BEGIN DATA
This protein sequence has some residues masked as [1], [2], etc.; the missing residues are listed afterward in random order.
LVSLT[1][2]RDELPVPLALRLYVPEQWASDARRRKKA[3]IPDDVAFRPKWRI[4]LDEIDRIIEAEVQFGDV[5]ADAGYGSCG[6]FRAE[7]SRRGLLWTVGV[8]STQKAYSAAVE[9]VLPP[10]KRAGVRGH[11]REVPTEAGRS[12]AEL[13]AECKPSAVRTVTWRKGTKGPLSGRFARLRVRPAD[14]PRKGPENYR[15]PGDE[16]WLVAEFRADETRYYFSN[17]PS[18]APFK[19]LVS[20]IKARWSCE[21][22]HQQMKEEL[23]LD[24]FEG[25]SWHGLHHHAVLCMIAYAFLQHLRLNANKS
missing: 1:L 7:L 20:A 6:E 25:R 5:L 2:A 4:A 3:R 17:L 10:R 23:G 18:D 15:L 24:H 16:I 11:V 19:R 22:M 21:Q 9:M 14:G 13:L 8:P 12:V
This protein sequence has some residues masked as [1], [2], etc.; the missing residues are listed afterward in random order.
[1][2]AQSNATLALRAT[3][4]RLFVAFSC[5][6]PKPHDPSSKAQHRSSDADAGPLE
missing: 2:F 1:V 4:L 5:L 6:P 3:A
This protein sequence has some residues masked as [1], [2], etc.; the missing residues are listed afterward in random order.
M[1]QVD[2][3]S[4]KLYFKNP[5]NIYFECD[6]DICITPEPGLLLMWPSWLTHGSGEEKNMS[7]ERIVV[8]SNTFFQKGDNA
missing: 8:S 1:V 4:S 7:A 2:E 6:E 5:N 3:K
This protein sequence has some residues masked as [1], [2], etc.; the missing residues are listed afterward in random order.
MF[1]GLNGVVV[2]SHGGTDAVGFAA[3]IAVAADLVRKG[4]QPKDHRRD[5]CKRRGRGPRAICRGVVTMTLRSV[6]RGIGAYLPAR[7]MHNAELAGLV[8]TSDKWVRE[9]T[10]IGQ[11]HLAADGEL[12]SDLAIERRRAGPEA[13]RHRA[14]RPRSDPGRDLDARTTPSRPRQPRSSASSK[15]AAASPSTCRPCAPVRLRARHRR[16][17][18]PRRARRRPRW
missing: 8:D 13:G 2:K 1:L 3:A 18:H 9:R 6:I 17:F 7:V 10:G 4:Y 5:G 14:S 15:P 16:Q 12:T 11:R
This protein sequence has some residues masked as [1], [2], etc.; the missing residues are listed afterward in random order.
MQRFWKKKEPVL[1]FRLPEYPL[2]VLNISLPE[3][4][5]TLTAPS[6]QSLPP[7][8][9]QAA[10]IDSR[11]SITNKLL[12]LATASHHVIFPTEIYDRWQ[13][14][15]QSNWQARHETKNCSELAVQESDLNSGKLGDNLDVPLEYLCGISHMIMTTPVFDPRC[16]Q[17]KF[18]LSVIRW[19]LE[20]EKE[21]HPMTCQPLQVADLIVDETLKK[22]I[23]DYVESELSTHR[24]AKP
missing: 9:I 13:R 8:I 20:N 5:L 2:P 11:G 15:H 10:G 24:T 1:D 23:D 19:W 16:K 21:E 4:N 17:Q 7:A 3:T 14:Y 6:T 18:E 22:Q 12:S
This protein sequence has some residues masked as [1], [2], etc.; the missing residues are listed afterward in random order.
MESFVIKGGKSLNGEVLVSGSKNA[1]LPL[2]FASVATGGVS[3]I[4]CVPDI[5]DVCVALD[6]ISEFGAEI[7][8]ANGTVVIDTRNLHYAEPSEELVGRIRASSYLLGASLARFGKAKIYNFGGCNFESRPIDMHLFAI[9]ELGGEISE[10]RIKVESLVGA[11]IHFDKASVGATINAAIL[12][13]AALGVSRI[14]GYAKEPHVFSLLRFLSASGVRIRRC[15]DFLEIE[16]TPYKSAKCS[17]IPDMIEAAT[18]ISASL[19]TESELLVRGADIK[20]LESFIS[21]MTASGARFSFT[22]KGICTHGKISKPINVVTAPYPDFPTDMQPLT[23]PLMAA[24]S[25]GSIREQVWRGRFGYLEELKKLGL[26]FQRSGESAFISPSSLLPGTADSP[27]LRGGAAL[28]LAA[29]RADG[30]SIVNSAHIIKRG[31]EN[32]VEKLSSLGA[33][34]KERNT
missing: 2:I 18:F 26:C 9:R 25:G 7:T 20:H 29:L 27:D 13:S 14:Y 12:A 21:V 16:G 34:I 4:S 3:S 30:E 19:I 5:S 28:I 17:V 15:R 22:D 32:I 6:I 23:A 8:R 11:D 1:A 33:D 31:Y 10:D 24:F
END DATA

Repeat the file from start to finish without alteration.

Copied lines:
This protein sequence has some residues masked as [1], [2], etc.; the missing residues are listed afterward in random order.
LVSLT[1][2]RDELPVPLALRLYVPEQWASDARRRKKA[3]IPDDVAFRPKWRI[4]LDEIDRIIEAEVQFGDV[5]ADAGYGSCG[6]FRAE[7]SRRGLLWTVGV[8]STQKAYSAAVE[9]VLPP[10]KRAGVRGH[11]REVPTEAGRS[12]AEL[13]AECKPSAVRTVTWRKGTKGPLSGRFARLRVRPAD[14]PRKGPENYR[15]PGDE[16]WLVAEFRADETRYYFSN[17]PS[18]APFK[19]LVS[20]IKARWSCE[21][22]HQQMKEEL[23]LD[24]FEG[25]SWHGLHHHAVLCMIAYAFLQHLRLNANKS
missing: 1:L 7:L 20:A 6:E 25:R 5:L 2:A 4:A 3:R 17:L 10:R 23:G 18:D 15:L 24:H 16:I 11:V 19:R 22:M 21:Q 9:M 14:G 13:L 8:P 12:V
This protein sequence has some residues masked as [1], [2], etc.; the missing residues are listed afterward in random order.
[1][2]AQSNATLALRAT[3][4]RLFVAFSC[5][6]PKPHDPSSKAQHRSSDADAGPLE
missing: 2:F 1:V 4:L 5:L 6:P 3:A
This protein sequence has some residues masked as [1], [2], etc.; the missing residues are listed afterward in random order.
M[1]QVD[2][3]S[4]KLYFKNP[5]NIYFECD[6]DICITPEPGLLLMWPSWLTHGSGEEKNMS[7]ERIVV[8]SNTFFQKGDNA
missing: 8:S 1:V 4:S 7:A 2:E 6:E 5:N 3:K
This protein sequence has some residues masked as [1], [2], etc.; the missing residues are listed afterward in random order.
MF[1]GLNGVVV[2]SHGGTDAVGFAA[3]IAVAADLVRKG[4]QPKDHRRD[5]CKRRGRGPRAICRGVVTMTLRSV[6]RGIGAYLPAR[7]MHNAELAGLV[8]TSDKWVRE[9]T[10]IGQ[11]HLAADGEL[12]SDLAIERRRAGPEA[13]RHRA[14]RPRSDPGRDLDARTTPSRPRQPRSSASSK[15]AAASPSTCRPCAPVRLRARHRR[16][17][18]PRRARRRPRW
missing: 8:D 13:G 2:K 1:L 3:A 18:H 9:R 6:I 17:F 7:V 10:G 4:Y 5:G 14:S 15:P 16:Q 12:T 11:R
This protein sequence has some residues masked as [1], [2], etc.; the missing residues are listed afterward in random order.
MQRFWKKKEPVL[1]FRLPEYPL[2]VLNISLPE[3][4][5]TLTAPS[6]QSLPP[7][8][9]QAA[10]IDSR[11]SITNKLL[12]LATASHHVIFPTEIYDRWQ[13][14][15]QSNWQARHETKNCSELAVQESDLNSGKLGDNLDVPLEYLCGISHMIMTTPVFDPRC[16]Q[17]KF[18]LSVIRW[19]LE[20]EKE[21]HPMTCQPLQVADLIVDETLKK[22]I[23]DYVESELSTHR[24]AKP
missing: 9:I 13:R 8:I 20:N 5:L 2:P 11:G 15:H 10:G 24:T 1:D 23:D 19:W 16:K 21:E 4:N 17:Q 7:A 3:T 14:Y 6:T 18:E 22:Q 12:S
This protein sequence has some residues masked as [1], [2], etc.; the missing residues are listed afterward in random order.
MESFVIKGGKSLNGEVLVSGSKNA[1]LPL[2]FASVATGGVS[3]I[4]CVPDI[5]DVCVALD[6]ISEFGAEI[7][8]ANGTVVIDTRNLHYAEPSEELVGRIRASSYLLGASLARFGKAKIYNFGGCNFESRPIDMHLFAI[9]ELGGEISE[10]RIKVESLVGA[11]IHFDKASVGATINAAIL[12][13]AALGVSRI[14]GYAKEPHVFSLLRFLSASGVRIRRC[15]DFLEIE[16]TPYKSAKCS[17]IPDMIEAAT[18]ISASL[19]TESELLVRGADIK[20]LESFIS[21]MTASGARFSFT[22]KGICTHGKISKPINVVTAPYPDFPTDMQPLT[23]PLMAA[24]S[25]GSIREQVWRGRFGYLEELKKLGL[26]FQRSGESAFISPSSLLPGTADSP[27]LRGGAAL[28]LAA[29]RADG[30]SIVNSAHIIKRG[31]EN[32]VEKLSSLGA[33][34]KERNT
missing: 2:I 18:F 26:C 9:R 25:G 7:T 20:H 29:L 27:D 13:S 14:Y 12:A 21:V 16:G 34:I 4:S 3:S 30:E 19:I 5:S 28:I 17:V 15:R 22:D 32:I 6:I 23:A 8:R 11:D 1:A 33:D 31:Y 10:D 24:F